Bruce, F.F. The Book of Acts Revised. Grand Rapids: Eerdmans, 1988. Kindle Electronic Edition. “III. The Acts of Peter and Beginnings of Gentile Christianity (9:32-12:25)” “B. The Story of Cornelius (10:1-48)” pp. 199-218.
Acts chapter 10 moves the account of the Gospel definitively across ethnic lines. In this chapter, the Gospel comes clearly and effectively to a Gentile household, that of Cornelius (Bruce 1988, 201). Bruce observes that previous mentions of Gentiles have been favorable. However, this is the first definitive instance of the Gentiles receiving the Gospel by faith. The encounter further raises the question dealt with in chapter 15. Can Gentiles become Christians without first converting to Judaism? The answer, of course, is affirmative.
Bruce surveys Roman religious observances in brief and concludes that many Roamns were willing to adopt the relatively simpler and more straightforward faith of the Jews, though without a full conversion and circumcision (Bruce 1988, 203).
In verses 3-8 Cornelius was instructed by a heavenly vision that his prayers were accepted and that he should send for Peter. He did so immediately (Bruce 1988, 204). In verses 9-16, the following day, Peter had a vision. Bruce notes the purpose of Peter’s vision to prepare him for an interaction with Gentiles. This is osmething which Jews would normally avoid (Bruce 1988, 205). In the vision, God proclaimed unclean foods as clean. This worked to break the barriers surrounding ceremonial impurity (Bruce 1988, 206).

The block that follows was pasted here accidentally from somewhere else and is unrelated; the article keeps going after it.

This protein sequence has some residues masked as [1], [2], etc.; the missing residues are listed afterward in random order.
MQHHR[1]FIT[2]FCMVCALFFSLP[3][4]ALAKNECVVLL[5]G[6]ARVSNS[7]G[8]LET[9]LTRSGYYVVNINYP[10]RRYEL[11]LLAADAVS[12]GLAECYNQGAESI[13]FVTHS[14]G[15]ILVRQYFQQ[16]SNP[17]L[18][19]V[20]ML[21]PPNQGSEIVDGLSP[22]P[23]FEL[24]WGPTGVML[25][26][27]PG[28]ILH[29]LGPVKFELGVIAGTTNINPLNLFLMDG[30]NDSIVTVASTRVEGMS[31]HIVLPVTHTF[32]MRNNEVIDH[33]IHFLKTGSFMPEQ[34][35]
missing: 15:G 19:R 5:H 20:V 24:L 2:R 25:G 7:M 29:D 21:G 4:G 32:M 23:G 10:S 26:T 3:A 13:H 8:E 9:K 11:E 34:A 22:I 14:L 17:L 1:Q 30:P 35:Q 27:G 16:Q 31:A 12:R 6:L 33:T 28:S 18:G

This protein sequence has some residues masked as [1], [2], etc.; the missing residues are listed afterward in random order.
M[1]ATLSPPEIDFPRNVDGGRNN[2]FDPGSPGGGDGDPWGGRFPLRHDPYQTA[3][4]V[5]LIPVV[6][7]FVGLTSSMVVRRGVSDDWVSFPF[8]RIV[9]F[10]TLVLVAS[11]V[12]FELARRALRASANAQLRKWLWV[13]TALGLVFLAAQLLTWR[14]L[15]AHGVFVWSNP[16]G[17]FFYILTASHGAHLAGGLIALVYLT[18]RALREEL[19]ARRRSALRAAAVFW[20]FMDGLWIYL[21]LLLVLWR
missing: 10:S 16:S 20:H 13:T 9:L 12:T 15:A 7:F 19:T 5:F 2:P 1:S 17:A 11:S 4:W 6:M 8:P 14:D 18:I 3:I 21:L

In verses 17 and following, Peter received instructions from the Holy Spirit that he should go with the messengers of Cornelius. He obeyed the instructions (Bruce 1988, 207). Bruce observes that Peter would be open to criticism for welcoming the messengers into the house. He certainly would create a stir by going with them (Bruce 1988, 208).
Acts 10:23-33 describes the scene upon Peter’s arrival at Cornelius’ house. The household was assembled for the messasge of Peter. They received him as a messenger from God (Bruce 1988, 209). Peter had reached the conclusion that he should receive and be received by Gentiles (Bruce 1988, 210). He asked Cornelius to describe his vision. Until then neither Cornelius nor Peter knew what they were to say.
In verses 34-43 Peter described God’s attitude very clearly. God does not play favorites. Those who trust him are forgiven (Bruce 1988, 211). This was a revolutionary message to Peter and to Cornelius. Peter went on to tell of Jesus’ death and resurrection, the heart of the Gospel (Bruce 1988, 212). Despite Jesus’ goodness, he was put to death and raised on the third day (Bruce 1988, 214). As a result of the resurrection, the disciples were commanded to proclaim the truth to the nations. The real forgiveness of sins was the message of all the Scriture. It was for all the nations (Bruce 1988, 215).
The chapter concludes withan outpouring of the Holy Spriit, baptism for the household, and several days of teaching (Bruce 1988, 216). Bruce observes the distinctive in this instance. The people of Acts 10 repented, believed, and received the holy Spirit before being told to do so or being baptized (Bruce 1988, 216). The signs of speaking in tongues apparently make it clear that conversion has happened. Bruce acknowledges this as necessary for the Jews to see.